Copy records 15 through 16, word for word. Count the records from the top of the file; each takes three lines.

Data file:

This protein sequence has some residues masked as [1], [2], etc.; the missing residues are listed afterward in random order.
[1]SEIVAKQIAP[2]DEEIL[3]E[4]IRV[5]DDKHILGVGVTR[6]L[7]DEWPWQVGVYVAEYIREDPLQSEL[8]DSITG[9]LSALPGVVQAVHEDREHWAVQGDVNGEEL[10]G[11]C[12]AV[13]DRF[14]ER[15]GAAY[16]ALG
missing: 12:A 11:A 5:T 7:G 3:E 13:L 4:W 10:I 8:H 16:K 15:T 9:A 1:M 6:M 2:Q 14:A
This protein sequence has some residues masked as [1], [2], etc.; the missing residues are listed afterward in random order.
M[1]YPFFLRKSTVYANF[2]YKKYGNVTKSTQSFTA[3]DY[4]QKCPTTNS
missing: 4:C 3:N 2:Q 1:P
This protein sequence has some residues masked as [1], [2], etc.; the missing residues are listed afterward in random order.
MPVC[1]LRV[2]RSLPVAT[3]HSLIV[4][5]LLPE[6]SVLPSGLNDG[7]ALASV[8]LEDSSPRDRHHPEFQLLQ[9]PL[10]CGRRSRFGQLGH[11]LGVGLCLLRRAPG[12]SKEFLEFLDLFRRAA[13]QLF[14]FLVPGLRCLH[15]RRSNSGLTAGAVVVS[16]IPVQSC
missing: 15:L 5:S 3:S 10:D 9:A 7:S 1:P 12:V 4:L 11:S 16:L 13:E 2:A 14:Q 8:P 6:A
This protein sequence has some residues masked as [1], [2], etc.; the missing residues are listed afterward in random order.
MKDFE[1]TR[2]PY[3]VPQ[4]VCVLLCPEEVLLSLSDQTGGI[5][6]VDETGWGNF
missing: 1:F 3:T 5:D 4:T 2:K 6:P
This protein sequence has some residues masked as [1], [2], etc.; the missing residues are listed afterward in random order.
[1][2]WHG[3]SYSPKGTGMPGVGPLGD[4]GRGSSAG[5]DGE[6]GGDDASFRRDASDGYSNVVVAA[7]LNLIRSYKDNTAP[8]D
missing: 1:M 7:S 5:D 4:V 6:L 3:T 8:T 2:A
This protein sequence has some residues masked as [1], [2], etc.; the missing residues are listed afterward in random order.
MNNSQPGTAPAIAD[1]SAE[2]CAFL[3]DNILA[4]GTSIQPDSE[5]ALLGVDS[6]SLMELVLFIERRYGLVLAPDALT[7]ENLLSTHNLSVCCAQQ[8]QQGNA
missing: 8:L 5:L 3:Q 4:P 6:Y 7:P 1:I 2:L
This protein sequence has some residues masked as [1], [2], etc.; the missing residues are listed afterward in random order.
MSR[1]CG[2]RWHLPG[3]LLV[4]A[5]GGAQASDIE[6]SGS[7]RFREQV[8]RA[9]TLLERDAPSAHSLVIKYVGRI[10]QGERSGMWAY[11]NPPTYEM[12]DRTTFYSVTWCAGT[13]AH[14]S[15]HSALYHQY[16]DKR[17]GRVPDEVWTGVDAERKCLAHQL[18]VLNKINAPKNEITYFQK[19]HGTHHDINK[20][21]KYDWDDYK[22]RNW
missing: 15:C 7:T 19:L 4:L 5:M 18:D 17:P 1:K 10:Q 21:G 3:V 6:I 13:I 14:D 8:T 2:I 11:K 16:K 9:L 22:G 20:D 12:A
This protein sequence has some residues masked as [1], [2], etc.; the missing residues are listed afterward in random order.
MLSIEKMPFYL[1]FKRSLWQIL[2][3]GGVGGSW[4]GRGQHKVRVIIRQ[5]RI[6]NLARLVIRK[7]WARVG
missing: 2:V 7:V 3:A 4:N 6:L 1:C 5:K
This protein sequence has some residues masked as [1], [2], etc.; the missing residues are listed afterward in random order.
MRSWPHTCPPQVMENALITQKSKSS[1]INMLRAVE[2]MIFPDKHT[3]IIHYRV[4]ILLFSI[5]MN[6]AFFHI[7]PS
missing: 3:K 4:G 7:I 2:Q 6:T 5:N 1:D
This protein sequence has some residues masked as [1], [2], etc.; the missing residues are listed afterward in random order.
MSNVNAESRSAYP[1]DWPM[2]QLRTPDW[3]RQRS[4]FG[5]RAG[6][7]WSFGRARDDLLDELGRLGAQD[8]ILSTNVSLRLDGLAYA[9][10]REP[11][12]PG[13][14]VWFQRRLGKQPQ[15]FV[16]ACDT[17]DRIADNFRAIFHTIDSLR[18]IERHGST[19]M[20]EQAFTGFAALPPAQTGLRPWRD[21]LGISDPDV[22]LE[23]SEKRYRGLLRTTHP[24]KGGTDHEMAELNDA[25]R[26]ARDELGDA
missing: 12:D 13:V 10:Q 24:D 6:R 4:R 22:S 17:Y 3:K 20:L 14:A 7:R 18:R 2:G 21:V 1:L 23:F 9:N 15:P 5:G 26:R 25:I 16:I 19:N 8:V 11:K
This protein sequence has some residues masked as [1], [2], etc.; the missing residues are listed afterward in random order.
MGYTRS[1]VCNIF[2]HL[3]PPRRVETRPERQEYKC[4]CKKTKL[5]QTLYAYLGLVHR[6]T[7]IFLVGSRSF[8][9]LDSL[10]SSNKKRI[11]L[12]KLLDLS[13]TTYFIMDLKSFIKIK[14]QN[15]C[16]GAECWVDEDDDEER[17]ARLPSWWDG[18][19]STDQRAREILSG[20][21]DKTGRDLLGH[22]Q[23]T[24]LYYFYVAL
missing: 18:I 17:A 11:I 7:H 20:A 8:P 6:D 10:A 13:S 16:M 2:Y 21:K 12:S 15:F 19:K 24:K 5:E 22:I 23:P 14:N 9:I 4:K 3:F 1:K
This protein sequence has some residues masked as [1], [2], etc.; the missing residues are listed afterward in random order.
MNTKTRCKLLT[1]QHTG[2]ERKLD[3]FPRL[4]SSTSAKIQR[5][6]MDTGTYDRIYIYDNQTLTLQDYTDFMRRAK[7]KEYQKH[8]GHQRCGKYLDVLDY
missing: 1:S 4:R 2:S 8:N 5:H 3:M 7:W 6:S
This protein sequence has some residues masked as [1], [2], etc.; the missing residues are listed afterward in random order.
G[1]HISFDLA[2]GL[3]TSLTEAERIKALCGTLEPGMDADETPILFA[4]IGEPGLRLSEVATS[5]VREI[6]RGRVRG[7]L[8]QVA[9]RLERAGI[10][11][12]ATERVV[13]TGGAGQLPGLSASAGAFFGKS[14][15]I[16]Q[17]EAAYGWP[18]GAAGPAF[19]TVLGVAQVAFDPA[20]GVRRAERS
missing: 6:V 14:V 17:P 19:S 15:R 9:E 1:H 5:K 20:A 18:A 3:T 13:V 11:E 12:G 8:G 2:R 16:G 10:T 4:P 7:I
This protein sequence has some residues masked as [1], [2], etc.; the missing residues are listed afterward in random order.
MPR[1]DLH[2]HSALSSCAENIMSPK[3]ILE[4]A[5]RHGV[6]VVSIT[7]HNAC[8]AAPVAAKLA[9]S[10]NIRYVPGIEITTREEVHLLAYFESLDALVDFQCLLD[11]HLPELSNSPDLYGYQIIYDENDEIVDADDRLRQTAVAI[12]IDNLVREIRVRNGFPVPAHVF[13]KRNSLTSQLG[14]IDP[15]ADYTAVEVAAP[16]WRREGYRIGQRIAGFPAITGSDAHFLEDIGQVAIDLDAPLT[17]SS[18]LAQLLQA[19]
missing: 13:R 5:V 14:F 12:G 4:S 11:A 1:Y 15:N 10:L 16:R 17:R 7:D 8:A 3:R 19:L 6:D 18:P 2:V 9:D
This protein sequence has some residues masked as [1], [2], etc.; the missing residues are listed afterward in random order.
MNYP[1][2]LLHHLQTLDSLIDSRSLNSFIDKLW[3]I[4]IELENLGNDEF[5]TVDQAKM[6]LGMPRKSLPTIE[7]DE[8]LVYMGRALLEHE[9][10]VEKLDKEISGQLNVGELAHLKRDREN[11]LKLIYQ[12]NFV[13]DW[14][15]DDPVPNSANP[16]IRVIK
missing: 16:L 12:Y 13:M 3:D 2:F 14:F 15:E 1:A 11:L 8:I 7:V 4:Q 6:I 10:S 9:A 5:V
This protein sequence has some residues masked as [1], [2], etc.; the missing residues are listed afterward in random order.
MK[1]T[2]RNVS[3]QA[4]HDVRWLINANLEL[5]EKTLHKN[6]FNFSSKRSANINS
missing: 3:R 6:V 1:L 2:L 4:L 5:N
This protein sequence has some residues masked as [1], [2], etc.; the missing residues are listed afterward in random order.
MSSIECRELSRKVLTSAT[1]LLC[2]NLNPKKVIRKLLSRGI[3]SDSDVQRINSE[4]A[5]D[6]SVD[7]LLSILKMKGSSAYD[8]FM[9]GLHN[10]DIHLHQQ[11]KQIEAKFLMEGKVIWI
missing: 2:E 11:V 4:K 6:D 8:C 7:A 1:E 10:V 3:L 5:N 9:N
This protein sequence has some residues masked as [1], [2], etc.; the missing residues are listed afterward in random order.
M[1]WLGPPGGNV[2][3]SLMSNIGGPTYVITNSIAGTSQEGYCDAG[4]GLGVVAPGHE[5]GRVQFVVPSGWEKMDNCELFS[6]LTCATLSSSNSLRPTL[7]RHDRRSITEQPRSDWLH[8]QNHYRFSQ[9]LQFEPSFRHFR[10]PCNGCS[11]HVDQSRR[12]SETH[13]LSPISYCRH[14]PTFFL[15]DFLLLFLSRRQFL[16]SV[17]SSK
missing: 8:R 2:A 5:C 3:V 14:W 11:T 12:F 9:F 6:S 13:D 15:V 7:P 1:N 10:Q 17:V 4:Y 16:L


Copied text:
This protein sequence has some residues masked as [1], [2], etc.; the missing residues are listed afterward in random order.
MNYP[1][2]LLHHLQTLDSLIDSRSLNSFIDKLW[3]I[4]IELENLGNDEF[5]TVDQAKM[6]LGMPRKSLPTIE[7]DE[8]LVYMGRALLEHE[9][10]VEKLDKEISGQLNVGELAHLKRDREN[11]LKLIYQ[12]NFV[13]DW[14][15]DDPVPNSANP[16]IRVIK
missing: 16:L 12:Y 13:M 3:D 2:F 14:F 15:E 1:A 11:L 8:I 7:V 4:Q 6:I 10:S 9:A 5:V
This protein sequence has some residues masked as [1], [2], etc.; the missing residues are listed afterward in random order.
MK[1]T[2]RNVS[3]QA[4]HDVRWLINANLEL[5]EKTLHKN[6]FNFSSKRSANINS
missing: 3:R 6:V 1:L 2:L 4:L 5:N